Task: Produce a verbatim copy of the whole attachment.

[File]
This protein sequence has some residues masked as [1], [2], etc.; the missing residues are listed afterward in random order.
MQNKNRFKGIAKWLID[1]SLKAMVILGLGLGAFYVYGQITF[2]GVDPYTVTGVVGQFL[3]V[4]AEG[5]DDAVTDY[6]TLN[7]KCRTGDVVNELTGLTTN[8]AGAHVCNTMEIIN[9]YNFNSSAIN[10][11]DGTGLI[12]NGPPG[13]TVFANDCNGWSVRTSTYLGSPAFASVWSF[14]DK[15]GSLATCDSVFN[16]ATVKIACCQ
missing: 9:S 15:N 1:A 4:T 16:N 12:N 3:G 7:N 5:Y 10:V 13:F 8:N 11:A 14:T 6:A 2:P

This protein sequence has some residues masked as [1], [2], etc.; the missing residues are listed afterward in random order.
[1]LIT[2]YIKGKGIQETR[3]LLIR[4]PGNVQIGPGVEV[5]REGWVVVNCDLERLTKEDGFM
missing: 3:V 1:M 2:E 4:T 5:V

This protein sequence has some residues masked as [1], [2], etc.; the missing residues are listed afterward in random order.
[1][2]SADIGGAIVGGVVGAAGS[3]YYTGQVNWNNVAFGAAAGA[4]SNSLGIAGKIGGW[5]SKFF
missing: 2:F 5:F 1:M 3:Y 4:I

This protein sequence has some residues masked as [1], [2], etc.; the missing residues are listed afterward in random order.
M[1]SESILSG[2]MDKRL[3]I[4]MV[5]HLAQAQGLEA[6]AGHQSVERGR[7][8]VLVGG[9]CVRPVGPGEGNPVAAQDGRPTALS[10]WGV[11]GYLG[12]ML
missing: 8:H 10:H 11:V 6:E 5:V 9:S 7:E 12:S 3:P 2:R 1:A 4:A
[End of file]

This protein sequence has some residues masked as [1], [2], etc.; the missing residues are listed afterward in random order.
MQNKNRFKGIAKWLID[1]SLKAMVILGLGLGAFYVYGQITF[2]GVDPYTVTGVVGQFL[3]V[4]AEG[5]DDAVTDY[6]TLN[7]KCRTGDVVNELTGLTTN[8]AGAHVCNTMEIIN[9]YNFNSSAIN[10][11]DGTGLI[12]NGPPG[13]TVFANDCNGWSVRTSTYLGSPAFASVWSF[14]DK[15]GSLATCDSVFN[16]ATVKIACCQ
missing: 9:S 15:N 1:A 4:T 16:N 12:N 3:G 7:N 5:Y 10:V 13:F 8:N 11:A 14:T 6:A 2:P

This protein sequence has some residues masked as [1], [2], etc.; the missing residues are listed afterward in random order.
[1]LIT[2]YIKGKGIQETR[3]LLIR[4]PGNVQIGPGVEV[5]REGWVVVNCDLERLTKEDGFM
missing: 3:V 1:M 2:E 4:T 5:V

This protein sequence has some residues masked as [1], [2], etc.; the missing residues are listed afterward in random order.
[1][2]SADIGGAIVGGVVGAAGS[3]YYTGQVNWNNVAFGAAAGA[4]SNSLGIAGKIGGW[5]SKFF
missing: 2:F 5:F 1:M 3:Y 4:I

This protein sequence has some residues masked as [1], [2], etc.; the missing residues are listed afterward in random order.
M[1]SESILSG[2]MDKRL[3]I[4]MV[5]HLAQAQGLEA[6]AGHQSVERGR[7][8]VLVGG[9]CVRPVGPGEGNPVAAQDGRPTALS[10]WGV[11]GYLG[12]ML
missing: 8:H 10:H 11:V 6:E 5:V 9:S 7:E 12:S 3:P 2:R 1:A 4:A